The Seven C’s for creating effective wellness programs within your company.  (source WELCOA)

1.    Capture senior-level support. Approval from senior management is critical to the success of any employee wellness program. Senior staff must understand the benefits of the program for both the workers and the company and be willing to put funds towards its design, implementation and evaluation. Details of what other corporations are doing for their employee wellness programs and linking health promotion to business goals, values and strategic priorities will help to secure upper level management support. Managers who “practice what they preach” and take part in the initiative will go a long way to driving others to participate as well.

2.    Create an employee wellness team. Employee Wellness Teams should include a wide range of potential initiative participants including workers. Your team should include individuals who will be part of establishing the employee wellness program, implementing the health initiative and evaluating the employee wellness program. This establishes ownership of the health initiative and more innovative ideas. An employee wellness team will help to garner “buy in” from both senior staff and the participants, develop an employee program that is responsive to all potential participant needs, and will be accountable for managing all of the company’s wellness efforts.

3.    Collect data that will drive your employee wellness programs. Once your employee wellness team is established and senior staff is on board, it is time to collect baseline information to help assess worker wellness interests and risks. The results of your data collection will assist you in what kind of health programs to provide. This process may involve a survey of worker interest in various employee wellness programs, health risk assessments, and claims review to determine current worker disease risk.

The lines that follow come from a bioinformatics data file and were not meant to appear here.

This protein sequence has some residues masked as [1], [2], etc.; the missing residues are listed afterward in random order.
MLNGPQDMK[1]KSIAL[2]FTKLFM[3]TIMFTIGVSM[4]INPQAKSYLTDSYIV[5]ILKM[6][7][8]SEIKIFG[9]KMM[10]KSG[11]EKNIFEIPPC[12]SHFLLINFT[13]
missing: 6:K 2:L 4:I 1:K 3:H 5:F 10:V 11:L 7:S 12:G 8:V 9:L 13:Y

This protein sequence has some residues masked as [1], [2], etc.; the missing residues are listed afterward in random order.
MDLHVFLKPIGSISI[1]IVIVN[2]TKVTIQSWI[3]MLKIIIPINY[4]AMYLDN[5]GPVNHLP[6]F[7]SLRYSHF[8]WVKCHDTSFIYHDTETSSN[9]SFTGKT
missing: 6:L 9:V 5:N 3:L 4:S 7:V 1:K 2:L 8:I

4.    Craft an annual operating plan. For your employee wellness program to work, you must have a plan. A yearly operating plan should include a mission statement for the employee wellness program along with specific, measurable short-and long-term goals. Your employee wellness program is most likely to be a success when it is linked to one or more of the company’s strategic plans, as it will have an improved chance of maintaining the support of the powers that be throughout the implementation process. A written plan also provides continuity when members of the wellness team change and is important in holding the team accountable to the goals, objectives, and timeline agreed upon.

5.    Selecting the right employee wellness programs. The employee wellness programs that you select should flow naturally from your data (questionnaire, Health Risk Appraisal aggregate report, claims) to objectives. They ought to address prevailing risk factors in your workforce and be in line with what both upper management and workers want from the employee wellness initiative.

6.    Craft a supportive atmosphere. A supportive atmosphere provides workers with encouragement, opportunity, and incentives. A atmosphere of wellness that supports employee wellness programs might have such options as healthy food options in their vending machines, may not allow smoking or tobacco products and flexible work schedules that allow workers to workout. A workplace that appreciates wellness will celebrate and reward employee wellness achievements and have a management team that demonstrates healthy behavior. Most importantly, a atmosphere of wellness involves workers in every aspect of the employee wellness initiative from their design and marketing to their implementation and review.

7.    Consistently evaluate your outcomes. Evaluation involves taking a close look at your goals and determining whether you reached your desired result. Evaluation allows you celebrate goals that have been attained and to stop or change ineffective employee wellness programs.